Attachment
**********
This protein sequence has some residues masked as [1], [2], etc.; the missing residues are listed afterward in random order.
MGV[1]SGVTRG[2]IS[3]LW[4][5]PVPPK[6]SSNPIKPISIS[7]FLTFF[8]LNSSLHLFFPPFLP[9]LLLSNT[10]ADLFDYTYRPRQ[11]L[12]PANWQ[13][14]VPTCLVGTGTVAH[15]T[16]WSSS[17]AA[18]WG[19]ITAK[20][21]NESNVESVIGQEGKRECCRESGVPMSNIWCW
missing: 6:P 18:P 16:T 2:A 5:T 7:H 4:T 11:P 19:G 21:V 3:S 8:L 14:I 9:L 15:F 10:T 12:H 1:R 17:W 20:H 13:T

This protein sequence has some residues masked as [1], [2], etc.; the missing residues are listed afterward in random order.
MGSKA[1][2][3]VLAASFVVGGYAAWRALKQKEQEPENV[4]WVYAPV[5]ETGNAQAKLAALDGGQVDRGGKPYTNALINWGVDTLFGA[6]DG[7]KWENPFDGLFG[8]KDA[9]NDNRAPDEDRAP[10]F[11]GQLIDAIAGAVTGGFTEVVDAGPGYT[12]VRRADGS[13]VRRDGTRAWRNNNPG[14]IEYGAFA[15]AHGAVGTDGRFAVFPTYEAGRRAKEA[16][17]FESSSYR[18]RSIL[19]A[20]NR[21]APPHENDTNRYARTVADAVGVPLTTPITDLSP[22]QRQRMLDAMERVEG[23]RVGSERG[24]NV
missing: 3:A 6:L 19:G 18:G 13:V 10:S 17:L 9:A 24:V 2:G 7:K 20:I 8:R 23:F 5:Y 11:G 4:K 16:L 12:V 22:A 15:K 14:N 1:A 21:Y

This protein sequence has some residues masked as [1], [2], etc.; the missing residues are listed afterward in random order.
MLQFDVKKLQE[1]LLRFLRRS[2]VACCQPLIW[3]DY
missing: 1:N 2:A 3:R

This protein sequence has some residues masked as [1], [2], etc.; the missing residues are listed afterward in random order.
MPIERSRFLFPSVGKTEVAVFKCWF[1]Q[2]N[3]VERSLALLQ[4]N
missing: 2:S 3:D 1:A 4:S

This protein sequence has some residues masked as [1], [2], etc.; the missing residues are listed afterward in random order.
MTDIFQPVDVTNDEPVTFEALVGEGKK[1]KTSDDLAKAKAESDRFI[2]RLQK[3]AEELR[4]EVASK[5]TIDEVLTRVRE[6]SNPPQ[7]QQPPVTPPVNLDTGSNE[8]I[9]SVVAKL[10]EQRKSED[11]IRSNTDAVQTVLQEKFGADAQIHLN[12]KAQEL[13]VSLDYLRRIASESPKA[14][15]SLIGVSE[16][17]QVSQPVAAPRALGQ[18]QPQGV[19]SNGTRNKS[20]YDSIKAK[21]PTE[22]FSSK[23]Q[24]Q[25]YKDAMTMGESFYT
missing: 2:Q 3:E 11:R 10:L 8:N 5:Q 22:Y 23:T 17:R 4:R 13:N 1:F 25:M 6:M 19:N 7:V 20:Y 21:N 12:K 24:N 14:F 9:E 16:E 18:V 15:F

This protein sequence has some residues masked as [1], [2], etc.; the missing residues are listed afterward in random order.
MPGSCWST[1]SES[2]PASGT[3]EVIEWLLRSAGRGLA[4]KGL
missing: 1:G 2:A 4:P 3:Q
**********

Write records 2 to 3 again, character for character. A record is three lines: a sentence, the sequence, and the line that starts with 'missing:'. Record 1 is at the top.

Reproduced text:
This protein sequence has some residues masked as [1], [2], etc.; the missing residues are listed afterward in random order.
MGSKA[1][2][3]VLAASFVVGGYAAWRALKQKEQEPENV[4]WVYAPV[5]ETGNAQAKLAALDGGQVDRGGKPYTNALINWGVDTLFGA[6]DG[7]KWENPFDGLFG[8]KDA[9]NDNRAPDEDRAP[10]F[11]GQLIDAIAGAVTGGFTEVVDAGPGYT[12]VRRADGS[13]VRRDGTRAWRNNNPG[14]IEYGAFA[15]AHGAVGTDGRFAVFPTYEAGRRAKEA[16][17]FESSSYR[18]RSIL[19]A[20]NR[21]APPHENDTNRYARTVADAVGVPLTTPITDLSP[22]QRQRMLDAMERVEG[23]RVGSERG[24]NV
missing: 3:A 6:L 19:G 18:G 13:V 10:S 17:L 9:A 24:V 2:G 7:K 20:I 8:R 23:F 5:Y 11:G 4:K 16:L 12:V 22:A 15:K 14:N 1:A 21:Y

This protein sequence has some residues masked as [1], [2], etc.; the missing residues are listed afterward in random order.
MLQFDVKKLQE[1]LLRFLRRS[2]VACCQPLIW[3]DY
missing: 1:N 2:A 3:R